New U of G Researcher Highlights the Importance of Conducting Collaborative Research in Indigenous Communities

Susan Chiblow standing in a valley with a backpack on and a mountain in the distance.

By Abbey Drew

Implementing Indigenous knowledge systems in environmental research is one goal of a new University of Guelph faculty member.   

Dr. Susan Chiblow, a professor in the Ontario Agricultural College and an instructor in U of G’s new bachelor of Indigenous environmental science and practice program, works with Indigenous Elders and Knowledge Holders to explore their research goals.  

“There’s been a lot of unethical research done in Indigenous communities, which has greatly impacted the relationship that we as researchers have with these communities,” says Chiblow.  

She says past researchers “helicoptered” in, extracted knowledge and then disappeared, but now researchers must stand with the community and their knowledge. 

“Working directly with the community and including their input builds long-lasting trust,” says Chiblow. “This is especially important when considering the inequities and injustices these communities have faced and continue to face.”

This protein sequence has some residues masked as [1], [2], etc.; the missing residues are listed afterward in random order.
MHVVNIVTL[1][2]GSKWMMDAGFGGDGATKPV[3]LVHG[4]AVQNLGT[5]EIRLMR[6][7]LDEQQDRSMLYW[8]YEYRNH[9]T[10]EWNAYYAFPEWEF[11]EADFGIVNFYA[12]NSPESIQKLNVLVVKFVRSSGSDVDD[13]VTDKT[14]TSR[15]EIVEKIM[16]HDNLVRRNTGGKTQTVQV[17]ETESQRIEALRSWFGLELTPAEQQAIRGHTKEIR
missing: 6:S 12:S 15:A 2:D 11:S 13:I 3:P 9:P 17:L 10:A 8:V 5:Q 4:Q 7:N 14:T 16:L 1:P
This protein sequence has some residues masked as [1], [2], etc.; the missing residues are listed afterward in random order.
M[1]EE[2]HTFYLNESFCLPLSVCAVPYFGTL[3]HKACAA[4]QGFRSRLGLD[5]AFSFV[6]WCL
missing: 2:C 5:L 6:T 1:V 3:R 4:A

Chiblow says it is important to develop inclusive, community-based research protocols when working with Indigenous communities. She believes in learning from and working alongside Indigenous Elders and Knowledge Holders to design and implement rigorous and impactful research projects to cultivate real change in society.  

“Before we can begin to work with these communities in a research setting, there needs to be an active effort towards listening, learning and understanding the adversities that these communities have and continue to face,” says Chiblow. “By listening and learning, we can bring forth action as opposed to apologies with little impact.” 

Since arriving at U of G in late 2021, she has connected with researchers in various disciplines such as environmental and biological sciences. She hopes to develop transdisciplinary projects on topics of interest to Indigenous and non-Indigenous communities in Canada, including environmental and human health concerns.  

“We need to intersect, share our knowledge and bring our minds together to figure out how we can address the environmental issues that humanity has created,” says Chiblow. 

She and other faculty members are providing Indigenous and non-Indigenous students with opportunities to work with Indigenous communities in Canada and help students develop informed research projects.